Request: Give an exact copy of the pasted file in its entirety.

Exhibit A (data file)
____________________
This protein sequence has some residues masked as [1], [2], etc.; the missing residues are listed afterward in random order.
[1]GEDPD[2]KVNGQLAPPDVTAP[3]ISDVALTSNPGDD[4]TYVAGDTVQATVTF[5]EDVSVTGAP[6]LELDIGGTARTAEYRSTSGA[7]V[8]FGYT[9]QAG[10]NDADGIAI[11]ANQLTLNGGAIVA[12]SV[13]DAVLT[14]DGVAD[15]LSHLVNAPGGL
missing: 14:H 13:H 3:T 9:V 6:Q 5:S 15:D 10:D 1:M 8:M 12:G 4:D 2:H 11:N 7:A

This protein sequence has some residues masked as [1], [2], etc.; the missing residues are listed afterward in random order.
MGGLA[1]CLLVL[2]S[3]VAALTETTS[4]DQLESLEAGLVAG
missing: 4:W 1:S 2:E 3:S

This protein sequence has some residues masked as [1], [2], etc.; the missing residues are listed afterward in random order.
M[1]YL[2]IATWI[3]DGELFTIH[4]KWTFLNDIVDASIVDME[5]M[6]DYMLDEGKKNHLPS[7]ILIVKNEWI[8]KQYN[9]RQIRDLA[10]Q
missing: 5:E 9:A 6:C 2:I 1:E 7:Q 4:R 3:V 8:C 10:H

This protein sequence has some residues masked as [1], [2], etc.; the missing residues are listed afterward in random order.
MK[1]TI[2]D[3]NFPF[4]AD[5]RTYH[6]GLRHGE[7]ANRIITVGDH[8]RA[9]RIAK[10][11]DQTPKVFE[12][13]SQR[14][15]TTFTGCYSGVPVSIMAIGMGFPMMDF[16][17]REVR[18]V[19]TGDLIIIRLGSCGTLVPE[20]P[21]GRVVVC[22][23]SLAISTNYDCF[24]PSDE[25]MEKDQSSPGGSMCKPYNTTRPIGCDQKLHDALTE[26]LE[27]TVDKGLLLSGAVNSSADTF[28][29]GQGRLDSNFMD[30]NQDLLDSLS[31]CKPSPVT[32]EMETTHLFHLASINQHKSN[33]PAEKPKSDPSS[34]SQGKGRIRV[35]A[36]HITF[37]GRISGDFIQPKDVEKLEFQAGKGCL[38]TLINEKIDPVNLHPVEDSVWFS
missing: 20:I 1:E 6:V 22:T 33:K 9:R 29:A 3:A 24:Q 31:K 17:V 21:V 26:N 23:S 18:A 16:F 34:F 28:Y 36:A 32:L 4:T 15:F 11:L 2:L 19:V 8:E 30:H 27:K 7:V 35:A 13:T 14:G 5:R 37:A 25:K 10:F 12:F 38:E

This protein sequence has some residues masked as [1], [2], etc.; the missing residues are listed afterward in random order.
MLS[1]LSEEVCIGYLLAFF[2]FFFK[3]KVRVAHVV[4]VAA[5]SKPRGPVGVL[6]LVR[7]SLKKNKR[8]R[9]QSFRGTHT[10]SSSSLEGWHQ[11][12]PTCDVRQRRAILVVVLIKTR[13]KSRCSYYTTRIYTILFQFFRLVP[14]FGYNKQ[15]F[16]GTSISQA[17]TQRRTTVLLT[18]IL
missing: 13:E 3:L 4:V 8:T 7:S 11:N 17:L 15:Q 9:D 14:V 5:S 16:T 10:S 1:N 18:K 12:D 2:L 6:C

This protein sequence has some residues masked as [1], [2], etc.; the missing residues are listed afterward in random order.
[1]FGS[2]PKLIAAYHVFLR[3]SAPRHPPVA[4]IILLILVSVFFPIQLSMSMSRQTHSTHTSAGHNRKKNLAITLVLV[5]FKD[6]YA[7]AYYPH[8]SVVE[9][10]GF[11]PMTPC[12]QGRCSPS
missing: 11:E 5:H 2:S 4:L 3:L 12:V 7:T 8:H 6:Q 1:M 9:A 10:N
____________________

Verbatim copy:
This protein sequence has some residues masked as [1], [2], etc.; the missing residues are listed afterward in random order.
[1]GEDPD[2]KVNGQLAPPDVTAP[3]ISDVALTSNPGDD[4]TYVAGDTVQATVTF[5]EDVSVTGAP[6]LELDIGGTARTAEYRSTSGA[7]V[8]FGYT[9]QAG[10]NDADGIAI[11]ANQLTLNGGAIVA[12]SV[13]DAVLT[14]DGVAD[15]LSHLVNAPGGL
missing: 14:H 13:H 3:T 9:V 6:Q 5:S 15:D 10:D 1:M 8:M 12:G 4:D 2:H 11:N 7:A

This protein sequence has some residues masked as [1], [2], etc.; the missing residues are listed afterward in random order.
MGGLA[1]CLLVL[2]S[3]VAALTETTS[4]DQLESLEAGLVAG
missing: 4:W 1:S 2:E 3:S

This protein sequence has some residues masked as [1], [2], etc.; the missing residues are listed afterward in random order.
M[1]YL[2]IATWI[3]DGELFTIH[4]KWTFLNDIVDASIVDME[5]M[6]DYMLDEGKKNHLPS[7]ILIVKNEWI[8]KQYN[9]RQIRDLA[10]Q
missing: 5:E 9:A 6:C 2:I 1:E 7:Q 4:R 3:V 8:C 10:H

This protein sequence has some residues masked as [1], [2], etc.; the missing residues are listed afterward in random order.
MK[1]TI[2]D[3]NFPF[4]AD[5]RTYH[6]GLRHGE[7]ANRIITVGDH[8]RA[9]RIAK[10][11]DQTPKVFE[12][13]SQR[14][15]TTFTGCYSGVPVSIMAIGMGFPMMDF[16][17]REVR[18]V[19]TGDLIIIRLGSCGTLVPE[20]P[21]GRVVVC[22][23]SLAISTNYDCF[24]PSDE[25]MEKDQSSPGGSMCKPYNTTRPIGCDQKLHDALTE[26]LE[27]TVDKGLLLSGAVNSSADTF[28][29]GQGRLDSNFMD[30]NQDLLDSLS[31]CKPSPVT[32]EMETTHLFHLASINQHKSN[33]PAEKPKSDPSS[34]SQGKGRIRV[35]A[36]HITF[37]GRISGDFIQPKDVEKLEFQAGKGCL[38]TLINEKIDPVNLHPVEDSVWFS
missing: 20:I 1:E 6:V 22:T 33:K 9:R 29:A 3:A 24:Q 31:K 17:V 21:V 26:N 23:S 18:A 16:F 34:F 28:Y 36:A 32:L 4:T 15:F 11:L 2:L 19:V 8:E 30:H 27:K 7:V 35:A 13:T 14:G 5:R 37:A 25:K 10:F 12:F 38:E

This protein sequence has some residues masked as [1], [2], etc.; the missing residues are listed afterward in random order.
MLS[1]LSEEVCIGYLLAFF[2]FFFK[3]KVRVAHVV[4]VAA[5]SKPRGPVGVL[6]LVR[7]SLKKNKR[8]R[9]QSFRGTHT[10]SSSSLEGWHQ[11][12]PTCDVRQRRAILVVVLIKTR[13]KSRCSYYTTRIYTILFQFFRLVP[14]FGYNKQ[15]F[16]GTSISQA[17]TQRRTTVLLT[18]IL
missing: 13:E 3:L 4:V 8:T 7:S 11:N 17:L 15:Q 9:D 14:V 5:S 16:T 10:S 1:N 18:K 12:D 2:L 6:C

This protein sequence has some residues masked as [1], [2], etc.; the missing residues are listed afterward in random order.
[1]FGS[2]PKLIAAYHVFLR[3]SAPRHPPVA[4]IILLILVSVFFPIQLSMSMSRQTHSTHTSAGHNRKKNLAITLVLV[5]FKD[6]YA[7]AYYPH[8]SVVE[9][10]GF[11]PMTPC[12]QGRCSPS
missing: 11:E 5:H 2:S 4:L 3:L 12:V 7:T 8:H 6:Q 1:M 9:A 10:N